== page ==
Thatch Cottage is located in the quiet hamlet of Three Hammer Common, in the heart of the Norfolk Broads National Park. The Broads themselves are inland lakes that are believed to be man made peat diggings from the middle ages, the peat harvesting was carried out close to rivers firstly because peat is formed in wet conditions but the peat also needed to be transported and rivers provided a handy way to do that. Over time the rivers flooded the peat diggings, creating this connected waterway of rivers and broads. The only exception to this happens to be Alderfen Broad down the track immediately opposite the Thatch Cottage Drive. This broad is not connected to any waterway and is instead filled by a ground spring. Because it is not accessible by river, no boats are able to reach it, providing a unique habitat right here on your doorstep!
You'll see, even just walking down to Alderfen, all of the main habitats that make this area special: arable farmland, grazing meadows, reed beds, fenland, woodland and waterways. These all coexist in close proximity and each provide unique habitats for birds, animals and insects making it the most biodiverse environment in the UK and accounts for why Norfolk is home to seven of the ten rarest creatures in the UK.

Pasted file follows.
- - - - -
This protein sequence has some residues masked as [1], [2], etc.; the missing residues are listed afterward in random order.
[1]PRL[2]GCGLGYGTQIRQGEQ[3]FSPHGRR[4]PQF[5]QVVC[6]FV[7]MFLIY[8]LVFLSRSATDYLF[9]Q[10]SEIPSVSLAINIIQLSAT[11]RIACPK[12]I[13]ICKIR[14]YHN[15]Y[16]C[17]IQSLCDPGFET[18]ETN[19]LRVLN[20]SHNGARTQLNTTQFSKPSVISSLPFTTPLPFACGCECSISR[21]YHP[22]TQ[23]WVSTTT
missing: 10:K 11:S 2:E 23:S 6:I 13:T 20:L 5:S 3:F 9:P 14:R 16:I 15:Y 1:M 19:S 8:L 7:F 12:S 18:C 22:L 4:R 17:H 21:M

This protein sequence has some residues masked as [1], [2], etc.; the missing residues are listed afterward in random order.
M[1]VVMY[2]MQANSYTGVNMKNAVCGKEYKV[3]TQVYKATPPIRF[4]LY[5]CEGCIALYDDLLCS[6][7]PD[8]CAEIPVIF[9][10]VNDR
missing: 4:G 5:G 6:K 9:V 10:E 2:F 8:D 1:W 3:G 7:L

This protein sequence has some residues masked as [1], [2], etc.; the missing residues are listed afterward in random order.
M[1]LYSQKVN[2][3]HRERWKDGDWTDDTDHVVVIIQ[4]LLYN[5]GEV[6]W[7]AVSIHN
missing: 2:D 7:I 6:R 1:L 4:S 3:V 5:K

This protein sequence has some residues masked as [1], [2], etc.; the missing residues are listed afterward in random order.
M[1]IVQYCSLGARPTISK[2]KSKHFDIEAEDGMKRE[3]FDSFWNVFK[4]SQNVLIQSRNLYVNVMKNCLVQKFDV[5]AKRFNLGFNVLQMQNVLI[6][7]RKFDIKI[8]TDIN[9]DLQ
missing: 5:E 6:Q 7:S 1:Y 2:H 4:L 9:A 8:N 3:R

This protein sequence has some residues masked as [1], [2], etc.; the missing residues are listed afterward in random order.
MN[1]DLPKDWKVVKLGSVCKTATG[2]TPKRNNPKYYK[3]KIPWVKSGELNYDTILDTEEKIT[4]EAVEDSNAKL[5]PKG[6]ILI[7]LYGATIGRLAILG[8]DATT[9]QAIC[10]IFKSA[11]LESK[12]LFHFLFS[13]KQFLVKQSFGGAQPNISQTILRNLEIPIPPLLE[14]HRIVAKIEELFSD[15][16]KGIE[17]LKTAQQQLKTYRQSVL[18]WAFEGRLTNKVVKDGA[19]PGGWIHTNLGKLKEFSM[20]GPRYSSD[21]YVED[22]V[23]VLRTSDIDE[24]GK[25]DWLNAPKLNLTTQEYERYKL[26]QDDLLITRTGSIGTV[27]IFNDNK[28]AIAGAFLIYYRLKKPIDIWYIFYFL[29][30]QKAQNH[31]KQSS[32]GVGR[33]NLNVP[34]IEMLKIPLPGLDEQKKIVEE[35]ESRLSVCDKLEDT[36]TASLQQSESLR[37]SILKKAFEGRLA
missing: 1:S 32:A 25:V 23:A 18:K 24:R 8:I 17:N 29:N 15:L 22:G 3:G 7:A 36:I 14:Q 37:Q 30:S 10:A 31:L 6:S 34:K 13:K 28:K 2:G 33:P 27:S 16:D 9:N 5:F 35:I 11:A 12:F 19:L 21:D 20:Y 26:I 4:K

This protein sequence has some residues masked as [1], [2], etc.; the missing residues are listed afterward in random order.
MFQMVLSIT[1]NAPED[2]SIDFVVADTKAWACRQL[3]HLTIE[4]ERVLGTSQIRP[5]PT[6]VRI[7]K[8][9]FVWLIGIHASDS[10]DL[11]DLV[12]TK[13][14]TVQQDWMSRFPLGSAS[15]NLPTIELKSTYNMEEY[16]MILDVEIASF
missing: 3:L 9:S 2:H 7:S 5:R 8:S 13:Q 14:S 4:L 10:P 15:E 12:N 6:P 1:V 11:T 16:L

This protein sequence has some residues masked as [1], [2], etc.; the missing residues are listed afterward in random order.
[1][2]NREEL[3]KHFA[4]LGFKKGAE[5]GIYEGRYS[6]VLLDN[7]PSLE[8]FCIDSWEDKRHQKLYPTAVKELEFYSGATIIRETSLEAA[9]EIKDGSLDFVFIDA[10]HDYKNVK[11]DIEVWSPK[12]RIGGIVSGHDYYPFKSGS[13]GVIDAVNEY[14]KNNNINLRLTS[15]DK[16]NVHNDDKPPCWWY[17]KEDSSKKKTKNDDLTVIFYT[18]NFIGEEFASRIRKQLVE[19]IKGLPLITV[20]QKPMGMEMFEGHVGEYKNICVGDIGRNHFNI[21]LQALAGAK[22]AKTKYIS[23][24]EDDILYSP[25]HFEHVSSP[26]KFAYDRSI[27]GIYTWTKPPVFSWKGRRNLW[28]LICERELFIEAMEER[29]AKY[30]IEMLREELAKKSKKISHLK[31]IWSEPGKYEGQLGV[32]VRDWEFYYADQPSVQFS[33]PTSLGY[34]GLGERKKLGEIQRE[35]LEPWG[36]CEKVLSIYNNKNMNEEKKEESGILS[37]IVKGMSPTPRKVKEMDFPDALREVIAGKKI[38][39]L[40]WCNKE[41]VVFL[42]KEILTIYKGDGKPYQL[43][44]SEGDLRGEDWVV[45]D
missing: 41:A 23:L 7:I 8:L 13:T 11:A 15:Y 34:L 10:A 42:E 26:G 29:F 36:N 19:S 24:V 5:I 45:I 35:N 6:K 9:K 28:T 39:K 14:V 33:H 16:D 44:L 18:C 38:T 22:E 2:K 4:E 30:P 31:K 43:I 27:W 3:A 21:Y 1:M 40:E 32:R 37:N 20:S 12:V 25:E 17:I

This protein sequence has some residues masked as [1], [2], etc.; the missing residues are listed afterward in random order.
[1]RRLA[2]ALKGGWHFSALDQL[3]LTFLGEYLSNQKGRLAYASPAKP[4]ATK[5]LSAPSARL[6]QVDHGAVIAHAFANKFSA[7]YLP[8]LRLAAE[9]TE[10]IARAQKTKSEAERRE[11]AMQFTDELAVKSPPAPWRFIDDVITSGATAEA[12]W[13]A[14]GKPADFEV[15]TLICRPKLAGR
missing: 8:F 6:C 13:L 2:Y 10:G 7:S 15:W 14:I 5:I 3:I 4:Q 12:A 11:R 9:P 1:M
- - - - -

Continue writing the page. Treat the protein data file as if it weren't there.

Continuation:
But nature isn't all there is! Whether it's world class art, museums, architecture, water sports, food and drink; or any number of other activities; you will find them nearby.
Originally built in around 1630 as one tiny cottage with just one downstairs room and one upstairs, the cottage was later extended (in 1770 according to the graffiti!) to the size of the thatched part of the house now. If you look from the back garden towards the house, you will see a clear dividing line down the centre of the property from when this extension was created. Rather than making one larger property, this was to make the property two separate cottages - hence the two exterior doors. Originally there were two sets of stairs - one in the current location and one in the passageway between the current kitchen and the living room. Now one staircase serves both bedrooms. These two properties were just the two rooms; one up, one down and housed large families. They shared a privy (outdoor toilet) that can still be seen in the garden - the brick building behind the garage. Over time, two single story extensions were built; one that is now the main entrance way (and until recently was a woodshed) and the other is now the study and downstairs bathroom. This housed the kitchen and bathroom until the current owner built a second story turning it into the configuration you see now.